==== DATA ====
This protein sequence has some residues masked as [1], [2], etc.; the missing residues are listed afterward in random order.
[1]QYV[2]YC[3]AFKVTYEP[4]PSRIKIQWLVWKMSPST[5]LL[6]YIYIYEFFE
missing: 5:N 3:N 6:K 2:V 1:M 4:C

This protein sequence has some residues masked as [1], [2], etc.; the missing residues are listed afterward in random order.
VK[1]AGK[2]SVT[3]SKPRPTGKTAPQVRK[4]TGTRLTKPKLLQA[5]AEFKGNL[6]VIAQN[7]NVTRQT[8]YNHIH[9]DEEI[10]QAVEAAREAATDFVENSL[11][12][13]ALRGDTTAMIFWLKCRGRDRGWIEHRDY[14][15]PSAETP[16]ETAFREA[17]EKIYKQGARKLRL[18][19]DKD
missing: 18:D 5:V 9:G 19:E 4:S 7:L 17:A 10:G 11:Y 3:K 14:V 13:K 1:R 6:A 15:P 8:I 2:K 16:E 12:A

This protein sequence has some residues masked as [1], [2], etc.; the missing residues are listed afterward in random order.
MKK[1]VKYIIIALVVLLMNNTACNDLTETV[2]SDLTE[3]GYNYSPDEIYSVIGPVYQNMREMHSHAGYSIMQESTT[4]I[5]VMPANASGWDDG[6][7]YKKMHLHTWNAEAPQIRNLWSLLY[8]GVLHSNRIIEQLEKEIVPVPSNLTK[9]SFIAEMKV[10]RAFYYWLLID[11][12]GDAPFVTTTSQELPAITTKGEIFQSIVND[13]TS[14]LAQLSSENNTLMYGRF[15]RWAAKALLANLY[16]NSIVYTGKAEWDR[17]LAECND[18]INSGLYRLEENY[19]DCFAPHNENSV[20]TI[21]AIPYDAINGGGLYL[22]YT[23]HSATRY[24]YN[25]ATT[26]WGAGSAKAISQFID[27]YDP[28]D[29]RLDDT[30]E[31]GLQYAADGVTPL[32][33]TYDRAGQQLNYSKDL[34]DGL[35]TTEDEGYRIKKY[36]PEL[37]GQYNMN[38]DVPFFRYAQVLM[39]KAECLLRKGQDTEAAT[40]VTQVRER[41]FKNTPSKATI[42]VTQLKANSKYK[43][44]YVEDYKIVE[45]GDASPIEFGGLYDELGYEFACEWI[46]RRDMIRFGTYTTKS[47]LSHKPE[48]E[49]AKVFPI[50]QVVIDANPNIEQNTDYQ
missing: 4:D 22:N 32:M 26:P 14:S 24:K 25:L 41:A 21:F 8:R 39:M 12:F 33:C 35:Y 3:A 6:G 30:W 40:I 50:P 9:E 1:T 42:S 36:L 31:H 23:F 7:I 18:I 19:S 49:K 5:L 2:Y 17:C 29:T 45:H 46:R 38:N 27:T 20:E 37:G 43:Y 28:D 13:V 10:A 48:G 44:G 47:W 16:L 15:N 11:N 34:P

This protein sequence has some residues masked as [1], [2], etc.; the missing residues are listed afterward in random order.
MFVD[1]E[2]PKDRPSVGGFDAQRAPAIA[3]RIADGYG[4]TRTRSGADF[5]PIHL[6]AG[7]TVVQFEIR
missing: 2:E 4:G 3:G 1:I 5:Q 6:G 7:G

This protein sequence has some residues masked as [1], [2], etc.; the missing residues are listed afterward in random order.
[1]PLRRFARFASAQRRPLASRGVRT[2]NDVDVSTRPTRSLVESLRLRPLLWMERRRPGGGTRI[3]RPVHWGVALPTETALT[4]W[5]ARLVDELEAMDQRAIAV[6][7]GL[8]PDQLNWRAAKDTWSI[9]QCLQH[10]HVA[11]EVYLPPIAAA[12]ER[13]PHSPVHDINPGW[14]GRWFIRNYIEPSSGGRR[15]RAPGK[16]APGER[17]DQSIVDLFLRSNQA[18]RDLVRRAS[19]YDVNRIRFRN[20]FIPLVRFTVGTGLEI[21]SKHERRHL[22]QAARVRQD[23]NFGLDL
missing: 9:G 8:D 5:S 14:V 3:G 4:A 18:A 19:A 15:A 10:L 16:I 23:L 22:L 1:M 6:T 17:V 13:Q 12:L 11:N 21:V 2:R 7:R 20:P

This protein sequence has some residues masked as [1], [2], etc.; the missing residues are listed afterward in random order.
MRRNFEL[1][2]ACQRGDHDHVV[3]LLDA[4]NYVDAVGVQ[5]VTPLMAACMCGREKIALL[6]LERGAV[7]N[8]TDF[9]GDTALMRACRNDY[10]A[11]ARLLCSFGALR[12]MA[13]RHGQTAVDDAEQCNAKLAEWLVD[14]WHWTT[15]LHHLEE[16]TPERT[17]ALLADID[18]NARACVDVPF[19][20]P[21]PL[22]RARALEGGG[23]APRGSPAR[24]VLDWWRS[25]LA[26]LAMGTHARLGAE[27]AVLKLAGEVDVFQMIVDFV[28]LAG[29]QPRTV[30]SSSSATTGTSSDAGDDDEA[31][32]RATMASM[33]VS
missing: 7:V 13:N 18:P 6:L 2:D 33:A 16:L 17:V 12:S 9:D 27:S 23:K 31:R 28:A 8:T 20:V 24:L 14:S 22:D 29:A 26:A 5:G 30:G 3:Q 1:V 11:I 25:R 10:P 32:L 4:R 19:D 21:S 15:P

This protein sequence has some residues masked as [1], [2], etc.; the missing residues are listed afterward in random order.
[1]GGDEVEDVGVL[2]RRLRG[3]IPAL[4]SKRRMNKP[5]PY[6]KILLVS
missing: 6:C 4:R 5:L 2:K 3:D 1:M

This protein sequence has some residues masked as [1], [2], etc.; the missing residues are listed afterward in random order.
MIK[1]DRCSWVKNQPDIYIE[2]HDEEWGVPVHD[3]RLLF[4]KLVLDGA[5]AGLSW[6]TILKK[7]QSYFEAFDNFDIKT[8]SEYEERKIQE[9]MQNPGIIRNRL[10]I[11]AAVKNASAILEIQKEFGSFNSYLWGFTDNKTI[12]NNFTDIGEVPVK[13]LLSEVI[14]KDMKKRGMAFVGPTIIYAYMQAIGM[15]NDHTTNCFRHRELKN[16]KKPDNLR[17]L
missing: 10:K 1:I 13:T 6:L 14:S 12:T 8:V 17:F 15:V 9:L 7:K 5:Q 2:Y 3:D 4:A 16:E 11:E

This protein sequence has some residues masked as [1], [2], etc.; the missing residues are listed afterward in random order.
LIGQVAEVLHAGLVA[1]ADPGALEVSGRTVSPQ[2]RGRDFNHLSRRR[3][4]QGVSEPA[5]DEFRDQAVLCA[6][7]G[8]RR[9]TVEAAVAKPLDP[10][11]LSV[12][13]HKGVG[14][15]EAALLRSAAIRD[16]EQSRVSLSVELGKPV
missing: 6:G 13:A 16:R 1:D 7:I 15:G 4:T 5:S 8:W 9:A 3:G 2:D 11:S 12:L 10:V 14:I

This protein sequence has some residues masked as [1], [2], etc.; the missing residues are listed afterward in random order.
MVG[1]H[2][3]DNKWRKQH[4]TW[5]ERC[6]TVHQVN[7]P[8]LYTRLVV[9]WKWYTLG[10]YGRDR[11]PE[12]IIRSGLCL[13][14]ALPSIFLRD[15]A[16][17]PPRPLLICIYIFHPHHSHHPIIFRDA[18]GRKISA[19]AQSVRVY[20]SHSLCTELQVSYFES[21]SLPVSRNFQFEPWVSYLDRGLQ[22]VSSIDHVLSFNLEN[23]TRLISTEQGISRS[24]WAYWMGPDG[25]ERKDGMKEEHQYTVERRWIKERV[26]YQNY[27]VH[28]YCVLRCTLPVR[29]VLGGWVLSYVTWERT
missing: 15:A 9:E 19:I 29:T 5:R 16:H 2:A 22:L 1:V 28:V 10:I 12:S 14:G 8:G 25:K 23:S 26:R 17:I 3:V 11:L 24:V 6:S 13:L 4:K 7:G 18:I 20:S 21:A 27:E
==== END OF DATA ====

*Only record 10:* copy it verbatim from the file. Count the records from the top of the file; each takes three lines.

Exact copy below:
This protein sequence has some residues masked as [1], [2], etc.; the missing residues are listed afterward in random order.
MVG[1]H[2][3]DNKWRKQH[4]TW[5]ERC[6]TVHQVN[7]P[8]LYTRLVV[9]WKWYTLG[10]YGRDR[11]PE[12]IIRSGLCL[13][14]ALPSIFLRD[15]A[16][17]PPRPLLICIYIFHPHHSHHPIIFRDA[18]GRKISA[19]AQSVRVY[20]SHSLCTELQVSYFES[21]SLPVSRNFQFEPWVSYLDRGLQ[22]VSSIDHVLSFNLEN[23]TRLISTEQGISRS[24]WAYWMGPDG[25]ERKDGMKEEHQYTVERRWIKERV[26]YQNY[27]VH[28]YCVLRCTLPVR[29]VLGGWVLSYVTWERT
missing: 15:A 9:E 19:I 29:T 5:R 16:H 2:A 22:L 1:V 28:V 10:I 12:S 14:G 8:G 25:K 23:S 26:R 17:I 3:V 11:L 24:V 6:S 13:L 4:K 7:G 18:I 20:S 21:A 27:E